Excluding spy cameras, Nikon Coolpix S01 ($179.95 direct)($94.98 at Amazon)(Opens in a new window) It’s one of the smallest point-and-shoot you’ll ever see. It has a 3x zoom lens, a 10-megapixel CCD sensor, and a touchscreen interface, and its operation is fully automatic — so you don’t need to know anything about camera functions to use it. . Aside from the cute factor, it’s a little hard to sell, especially when you consider that it’s not fast, has a sophisticated touchscreen interface, and the compact camera of our Editors’ Choice, the Sony Cyber-shot DSC- WX150(at Amazon)(Opens in a new window), takes better pictures and isn’t much bigger than the S01. However, if your budget is limited, the price of the Coolpix S01 is definitely attractive.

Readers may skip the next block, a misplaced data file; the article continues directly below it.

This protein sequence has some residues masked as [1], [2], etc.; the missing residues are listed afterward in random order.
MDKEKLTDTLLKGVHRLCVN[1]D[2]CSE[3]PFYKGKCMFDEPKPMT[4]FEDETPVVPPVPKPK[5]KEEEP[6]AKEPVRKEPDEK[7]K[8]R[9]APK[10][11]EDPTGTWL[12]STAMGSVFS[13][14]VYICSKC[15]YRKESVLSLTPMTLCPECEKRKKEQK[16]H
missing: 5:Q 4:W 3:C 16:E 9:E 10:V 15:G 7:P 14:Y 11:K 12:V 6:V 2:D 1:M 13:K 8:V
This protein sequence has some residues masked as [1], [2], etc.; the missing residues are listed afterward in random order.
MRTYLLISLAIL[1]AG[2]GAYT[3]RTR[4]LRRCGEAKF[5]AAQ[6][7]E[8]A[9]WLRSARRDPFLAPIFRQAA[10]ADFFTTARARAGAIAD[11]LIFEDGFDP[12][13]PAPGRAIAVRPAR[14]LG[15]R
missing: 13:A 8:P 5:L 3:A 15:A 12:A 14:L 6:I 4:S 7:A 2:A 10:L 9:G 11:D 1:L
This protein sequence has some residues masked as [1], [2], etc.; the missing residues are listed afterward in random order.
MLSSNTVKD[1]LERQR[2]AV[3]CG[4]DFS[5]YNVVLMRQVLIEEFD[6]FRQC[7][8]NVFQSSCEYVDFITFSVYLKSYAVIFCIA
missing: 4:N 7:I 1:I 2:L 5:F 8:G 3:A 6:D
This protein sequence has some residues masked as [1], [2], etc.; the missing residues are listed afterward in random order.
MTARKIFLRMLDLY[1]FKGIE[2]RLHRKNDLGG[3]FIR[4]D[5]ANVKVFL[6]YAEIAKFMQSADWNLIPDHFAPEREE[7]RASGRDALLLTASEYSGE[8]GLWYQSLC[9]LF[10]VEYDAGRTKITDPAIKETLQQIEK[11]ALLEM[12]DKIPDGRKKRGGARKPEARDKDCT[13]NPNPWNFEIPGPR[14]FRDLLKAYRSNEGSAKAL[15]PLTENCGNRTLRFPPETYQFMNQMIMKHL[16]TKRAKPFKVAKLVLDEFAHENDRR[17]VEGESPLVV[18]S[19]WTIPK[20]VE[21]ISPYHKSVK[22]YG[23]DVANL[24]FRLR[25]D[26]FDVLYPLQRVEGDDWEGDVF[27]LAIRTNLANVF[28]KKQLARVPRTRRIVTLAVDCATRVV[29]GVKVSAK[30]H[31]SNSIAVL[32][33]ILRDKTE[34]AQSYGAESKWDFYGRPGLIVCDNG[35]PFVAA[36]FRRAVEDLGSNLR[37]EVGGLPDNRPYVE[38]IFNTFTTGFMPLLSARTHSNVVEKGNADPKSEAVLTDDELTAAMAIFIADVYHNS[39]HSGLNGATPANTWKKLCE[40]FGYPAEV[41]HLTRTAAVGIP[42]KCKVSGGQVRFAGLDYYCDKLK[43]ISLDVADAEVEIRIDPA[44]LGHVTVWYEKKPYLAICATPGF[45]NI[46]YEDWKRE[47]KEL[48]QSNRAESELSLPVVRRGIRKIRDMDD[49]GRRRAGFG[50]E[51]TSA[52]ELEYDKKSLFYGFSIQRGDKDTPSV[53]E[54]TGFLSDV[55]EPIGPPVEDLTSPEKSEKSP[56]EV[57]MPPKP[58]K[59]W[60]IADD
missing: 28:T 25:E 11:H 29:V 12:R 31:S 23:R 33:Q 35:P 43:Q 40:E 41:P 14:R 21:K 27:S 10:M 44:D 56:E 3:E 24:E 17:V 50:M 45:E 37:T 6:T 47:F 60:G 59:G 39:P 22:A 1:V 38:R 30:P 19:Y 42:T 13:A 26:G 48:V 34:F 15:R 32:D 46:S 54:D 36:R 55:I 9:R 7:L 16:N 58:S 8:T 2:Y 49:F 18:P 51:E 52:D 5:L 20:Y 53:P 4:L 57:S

Design and Features
The most outstanding feature of the S01 is its ultra-small size. It measures just 2.1 x 3.1 x 0.7 inches (HWD) and weighs 3.4 ounces. One of the smaller traditional point-and-shoots we tested, the Olympus VR-340($249.00 at Amazon)(Opens in a new window), which seems large compared to the 2.4 x 4.1 x 1.1 inches and 6 ounces. S01 is available in silver, red, white or pink.
If you want to take control of your camera and adjust ISO, aperture, shutter speed and other settings, then the S01 is not for you. It works in a fully automatic fashion — the only thing you can really control is whether the flash fires or not. And, if you turn off the flash while shooting, it will return to auto mode as soon as you power off the camera.
The lens features a 3x optical zoom design that covers a field of view of 29-87mm in 35mm shooting conditions. Its aperture starts at f/4.1 and drops to f/5.9 when zoomed in all the way, so use your camera’s flash when indoors. Its highest ISO is 1600, but if you apply any zoom, it will be difficult to get a sharp photo in normal indoor lighting, even at that high sensitivity.